PROJECTED LINEUP: OF Adam Eaton, LF Alexjandro De Aza, 1B Jose Abreu, DH Adam Dunn, RF Avisail Garcis, SS Alexei Ramirez, 3B Connor Gillaspie, 2B Gordon Beckham, C Tyler Flowers
PROJECTED ROTATION: LHP Chris Sale, LHP Jose Quintana, LHP John Danks, RHP Erik Johnson, RHP Felipe Paulino
PROJECTED CLOSER: RHP Nathan Jones
MANAGER: Robin Ventura
WHAT CAN THE WHITE SOX EXPECT FROM ABREU?
The Cuban slugger will be mentored by Konerko, who is calling it quits after this season. Abreu can only benefit from advice from Konerko and by watching the longtime White Sox slugger in action. A lot is riding on Abreu, whom the White Sox hope will be the face of the franchise one day.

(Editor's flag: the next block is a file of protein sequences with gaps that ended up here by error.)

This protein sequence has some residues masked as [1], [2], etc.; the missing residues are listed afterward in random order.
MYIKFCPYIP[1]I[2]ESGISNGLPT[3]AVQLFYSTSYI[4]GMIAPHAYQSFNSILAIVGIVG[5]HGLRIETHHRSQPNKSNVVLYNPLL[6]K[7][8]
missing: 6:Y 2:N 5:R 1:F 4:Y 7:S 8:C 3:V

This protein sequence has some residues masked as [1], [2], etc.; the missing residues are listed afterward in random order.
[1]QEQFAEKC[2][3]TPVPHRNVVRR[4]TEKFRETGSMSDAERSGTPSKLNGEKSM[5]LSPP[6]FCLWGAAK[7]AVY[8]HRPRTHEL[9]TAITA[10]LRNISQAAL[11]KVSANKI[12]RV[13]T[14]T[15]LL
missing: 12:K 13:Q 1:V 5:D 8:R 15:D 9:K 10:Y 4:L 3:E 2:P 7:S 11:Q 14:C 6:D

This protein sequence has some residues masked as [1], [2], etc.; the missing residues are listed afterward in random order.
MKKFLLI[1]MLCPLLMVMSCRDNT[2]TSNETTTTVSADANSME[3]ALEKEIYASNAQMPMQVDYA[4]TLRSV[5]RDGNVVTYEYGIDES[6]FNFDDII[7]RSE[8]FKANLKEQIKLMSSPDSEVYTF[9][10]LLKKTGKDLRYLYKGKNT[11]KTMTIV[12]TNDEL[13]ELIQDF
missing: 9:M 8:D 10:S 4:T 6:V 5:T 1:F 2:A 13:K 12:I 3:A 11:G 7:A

Abreu must carry over the pop he displayed in Cuba for Chicago, which was 12th in the American League last season with 148 home runs. Only Houston, New York and Kansas City were worse in that category. Abreu agreed to a six-year, $68 million deal with the White Sox as a free agent and
"He's a very serious hitter. He has a plan and idea of how he goes about what he's doing," White Sox hitting coach Todd Steverson said.
Konerko is the same way. He had just 12 homers and 54 RBI in 126 games last season, his lowest output since the late 1990s. But Konerko can teach Abreu how to conduct himself as a major leaguer and what to expect from pitchers at this level.
It won't be a fast process with Abreu and the White Sox have to be patient. At least he's surrounded by teammates who know what it takes to succeed.